The Sacred Calendar and the Cycle of Time

By Michael Kohn

To everything’turn, turn, turn
There is a season’turn, turn, turn
And a time for every purpose under heaven

In his book The Sabbath, Abraham Joshua Heschel writes that ‘Judaism is a religion of time, aiming at the sanctification of time. . . . Jewish ritual may be characterized as the art of significant forms in time, as architecture of time. Most of its observances’the Sabbath, the New Moon, the festivals, the Sabbatical and the Jubilee year’depend on a certain hour of the day or season of the year.’ And these observances recur year after year after year.

At least half of Parashat Emor speaks of these observances’the mo’adim, those appointed times fixed by God, as mikra’ei kodesh, holy convocations. The first described is Shabbat. Thereafter, the Torah describes in order: Pesah, Sefirat Ha’omer, Shavuot, Rosh HaShanah, Yom Kippur, and Succot. Two things are immediately apparent from this list of Biblical holidays. The list begins with Pesah”in the first month on the fourteenth day of the month towards evening’; and the holiday occurring ‘in the seventh month on the first of the month’ is not called ‘Rosh HaShanah.’

Etz Hayim describes this portion of the parashah as ‘The Sacred Calendar.’ But it is only a part of what we consider to be the Jewish calendar today. Today, Jews speak of four ‘New Years”the first day of the first month, which the Torah calls Aviv, and which we now call Nisan; the first day of the seventh month, which we now call Rosh HaShanah, the time when according to Vayikra Rabbah 29:1, God created the world; Simhat Torah, the new year of the Torah, when we finish Sefer Devarim and begin again with Bereshit; and the 15th day of Shevat, which we call Tu B’Shevat, the new year of trees.

We most often think of time as linear, running from a beginning to an end. However, the Jewish calendar, with four ‘New Years’ and its annual mo’adim, suggests that time may be circular rather than linear. A little over 500 years ago people believed the world was flat. Even today when we are traveling in a jet airplane at 40,000 feet the world below us looks flat. But in a jet traveling at 75,000 feet one can see the curvature of the earth. Unless we are that high up, our sight span permits us to see only a small piece of the earth, a piece too small to see its true shape. Similarly, our life span only permits us to see a small piece of time, a piece too small to see its true shape.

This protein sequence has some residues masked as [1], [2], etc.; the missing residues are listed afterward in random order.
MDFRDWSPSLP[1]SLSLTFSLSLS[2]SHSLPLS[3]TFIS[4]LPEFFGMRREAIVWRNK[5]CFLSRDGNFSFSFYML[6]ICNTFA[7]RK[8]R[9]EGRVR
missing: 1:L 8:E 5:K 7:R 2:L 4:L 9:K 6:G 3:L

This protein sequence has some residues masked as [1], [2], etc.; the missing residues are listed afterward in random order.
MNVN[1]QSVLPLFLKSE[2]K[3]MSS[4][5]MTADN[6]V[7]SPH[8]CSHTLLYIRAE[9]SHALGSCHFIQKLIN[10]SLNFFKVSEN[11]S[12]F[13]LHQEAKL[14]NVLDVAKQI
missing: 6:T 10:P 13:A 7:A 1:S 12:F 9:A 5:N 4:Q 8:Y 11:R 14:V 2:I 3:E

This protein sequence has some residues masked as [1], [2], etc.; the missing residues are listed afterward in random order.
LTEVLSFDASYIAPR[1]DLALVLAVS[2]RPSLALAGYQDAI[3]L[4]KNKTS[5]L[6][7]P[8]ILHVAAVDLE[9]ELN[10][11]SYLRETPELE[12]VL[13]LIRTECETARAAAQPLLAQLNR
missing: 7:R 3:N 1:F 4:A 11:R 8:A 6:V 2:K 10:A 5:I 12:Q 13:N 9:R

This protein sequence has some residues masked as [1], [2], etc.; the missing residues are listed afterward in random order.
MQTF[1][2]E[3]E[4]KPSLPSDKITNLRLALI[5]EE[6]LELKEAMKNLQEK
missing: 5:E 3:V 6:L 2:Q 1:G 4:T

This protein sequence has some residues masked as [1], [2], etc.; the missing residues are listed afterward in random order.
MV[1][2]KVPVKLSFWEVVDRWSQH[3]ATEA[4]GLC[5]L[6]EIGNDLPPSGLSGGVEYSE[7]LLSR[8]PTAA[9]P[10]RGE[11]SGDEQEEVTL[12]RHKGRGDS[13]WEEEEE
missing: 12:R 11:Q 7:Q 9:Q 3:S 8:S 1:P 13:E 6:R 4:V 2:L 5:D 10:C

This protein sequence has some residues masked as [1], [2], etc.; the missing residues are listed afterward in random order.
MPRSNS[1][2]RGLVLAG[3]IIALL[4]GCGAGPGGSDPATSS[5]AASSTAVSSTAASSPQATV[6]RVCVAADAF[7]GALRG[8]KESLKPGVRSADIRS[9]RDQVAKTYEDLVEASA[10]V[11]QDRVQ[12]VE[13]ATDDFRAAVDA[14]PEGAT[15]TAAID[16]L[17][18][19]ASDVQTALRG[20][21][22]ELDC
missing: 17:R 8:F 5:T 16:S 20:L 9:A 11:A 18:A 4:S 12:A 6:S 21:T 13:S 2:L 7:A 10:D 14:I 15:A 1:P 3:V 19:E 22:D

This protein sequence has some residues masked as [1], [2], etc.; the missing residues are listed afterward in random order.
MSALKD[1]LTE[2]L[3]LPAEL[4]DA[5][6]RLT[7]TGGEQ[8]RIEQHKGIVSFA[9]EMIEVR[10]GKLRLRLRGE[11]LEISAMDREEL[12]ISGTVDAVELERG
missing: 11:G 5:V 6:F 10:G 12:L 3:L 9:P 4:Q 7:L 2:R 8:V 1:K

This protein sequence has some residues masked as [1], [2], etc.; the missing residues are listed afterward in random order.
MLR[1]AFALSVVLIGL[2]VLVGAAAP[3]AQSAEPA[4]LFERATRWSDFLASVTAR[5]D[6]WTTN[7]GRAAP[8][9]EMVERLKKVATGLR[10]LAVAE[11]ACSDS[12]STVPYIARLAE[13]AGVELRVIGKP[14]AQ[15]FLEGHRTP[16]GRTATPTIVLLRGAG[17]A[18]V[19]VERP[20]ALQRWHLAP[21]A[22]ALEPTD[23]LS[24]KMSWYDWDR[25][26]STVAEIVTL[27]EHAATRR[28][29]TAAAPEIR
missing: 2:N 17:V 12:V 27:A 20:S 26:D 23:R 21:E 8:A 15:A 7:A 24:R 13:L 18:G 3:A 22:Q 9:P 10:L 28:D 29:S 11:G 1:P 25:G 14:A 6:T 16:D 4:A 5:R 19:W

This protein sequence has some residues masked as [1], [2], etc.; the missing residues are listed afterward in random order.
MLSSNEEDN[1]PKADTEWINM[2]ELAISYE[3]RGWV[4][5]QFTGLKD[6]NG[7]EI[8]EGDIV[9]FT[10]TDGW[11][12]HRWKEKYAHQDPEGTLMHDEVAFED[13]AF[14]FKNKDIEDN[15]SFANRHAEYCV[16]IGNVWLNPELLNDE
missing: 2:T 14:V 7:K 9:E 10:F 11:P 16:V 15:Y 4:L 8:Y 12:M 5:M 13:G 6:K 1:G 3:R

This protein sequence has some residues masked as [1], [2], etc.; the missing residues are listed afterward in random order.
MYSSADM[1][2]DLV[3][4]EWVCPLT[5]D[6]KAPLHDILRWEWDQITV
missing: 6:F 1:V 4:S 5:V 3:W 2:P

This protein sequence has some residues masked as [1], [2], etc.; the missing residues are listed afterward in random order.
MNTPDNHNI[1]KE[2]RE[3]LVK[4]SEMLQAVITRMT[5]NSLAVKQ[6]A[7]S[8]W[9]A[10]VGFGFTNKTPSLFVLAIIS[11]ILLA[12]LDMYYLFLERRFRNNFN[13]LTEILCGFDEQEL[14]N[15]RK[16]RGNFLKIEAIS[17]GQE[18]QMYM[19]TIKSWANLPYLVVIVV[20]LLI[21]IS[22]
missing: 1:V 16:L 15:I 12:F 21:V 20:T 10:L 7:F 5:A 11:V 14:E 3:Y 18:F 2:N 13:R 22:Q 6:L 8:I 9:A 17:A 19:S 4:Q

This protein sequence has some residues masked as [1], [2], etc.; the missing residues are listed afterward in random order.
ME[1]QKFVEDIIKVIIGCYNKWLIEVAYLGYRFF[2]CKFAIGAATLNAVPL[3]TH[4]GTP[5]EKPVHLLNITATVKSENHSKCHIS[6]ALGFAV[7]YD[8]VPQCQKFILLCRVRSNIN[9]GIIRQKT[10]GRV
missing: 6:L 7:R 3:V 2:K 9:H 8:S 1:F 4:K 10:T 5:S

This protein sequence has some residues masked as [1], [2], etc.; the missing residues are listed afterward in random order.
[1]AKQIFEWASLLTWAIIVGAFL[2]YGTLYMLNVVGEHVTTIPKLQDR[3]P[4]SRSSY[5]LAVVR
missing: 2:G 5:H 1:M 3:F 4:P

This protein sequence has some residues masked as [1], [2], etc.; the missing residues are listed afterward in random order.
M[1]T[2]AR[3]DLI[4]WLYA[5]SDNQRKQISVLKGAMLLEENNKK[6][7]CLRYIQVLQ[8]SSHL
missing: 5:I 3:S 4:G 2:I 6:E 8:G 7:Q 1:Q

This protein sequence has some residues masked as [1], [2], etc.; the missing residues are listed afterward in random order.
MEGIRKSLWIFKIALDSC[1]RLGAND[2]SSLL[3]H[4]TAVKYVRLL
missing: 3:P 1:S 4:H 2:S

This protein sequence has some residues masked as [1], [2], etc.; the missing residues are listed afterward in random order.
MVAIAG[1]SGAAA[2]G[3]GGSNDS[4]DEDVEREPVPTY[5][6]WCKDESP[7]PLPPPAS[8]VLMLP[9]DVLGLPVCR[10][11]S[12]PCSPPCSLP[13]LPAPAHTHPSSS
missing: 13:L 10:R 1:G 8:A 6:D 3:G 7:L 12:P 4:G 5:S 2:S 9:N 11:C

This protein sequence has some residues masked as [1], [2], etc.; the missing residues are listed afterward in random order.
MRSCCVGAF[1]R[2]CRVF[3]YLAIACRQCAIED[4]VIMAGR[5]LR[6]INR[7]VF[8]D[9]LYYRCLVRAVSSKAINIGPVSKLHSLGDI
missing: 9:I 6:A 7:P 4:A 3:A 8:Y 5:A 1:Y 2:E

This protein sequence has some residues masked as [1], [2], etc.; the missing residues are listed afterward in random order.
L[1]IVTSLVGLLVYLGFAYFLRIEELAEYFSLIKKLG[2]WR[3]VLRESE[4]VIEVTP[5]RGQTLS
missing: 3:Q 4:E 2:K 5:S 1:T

Yet this shape is reflected in many ways. Our tradition holds that we go from this world to the world to come, only to be returned at the time of Mashiah. And large numbers of Jews, who demonstrate little other outward observance of their religion sit down at the seder table and come to synagogue on Rosh HaShanah and Yom Kippur year after year after year.

Even our liturgy reflects this cyclical nature of time. On the first day of Pesah we recite Tefillat Tal, the prayer for dew. And on Sh’mini Atzeret, the day after Succot, we recite Teffillat Geshem, the prayer for rain. There are six months between Pesah and Sh’mini Atzeret and vice versa. There are six main verses in Tal and six in Geshem. In Kabbalat Shabbat, in L’kha Dodi, which ushers in Shabbat, the first verse after the refrain refers to Shabbat, the next six do not, and the final verse refers again to Shabbat. We go from Shabbat to Shabbat in an endless cycle. Heschel notes that Shabbat is ‘holiness in time.’

Judaism has survived for the past two thousand years because Jews have successfully replaced a holy space’the Temple’with holiness in time. The sacrifices prescribed in ‘The Sacred Calendar’ are no more and, perhaps, never to be again. However, we continue to observe those mikra’ei kodesh, those holy convocations, as is otherwise prescribed and through prayer.

It is not difficult to acquire space for ourselves. We purchase land, rent hotel rooms and acquire with relative ease, other objects which occupy space. But we cannot so acquire time. Time, like God, is not under the control of God’s creatures. Yet when we observe the cycle of time’daily prayer, charity and lovingkindness; weekly Shabbat rest; and the annual occasions of ‘The Sacred Calendar”we feel ourselves closer to God. As a circle, we can grab onto time at any point and make our way around. ‘The Sacred Calendar’ directs us to those entry points on the circle, to those places where we can grab on and ‘Turn, Turn, Turn.’

1 The Byrds. Words adapted by Pete Seeger, based on Ecclesiates 3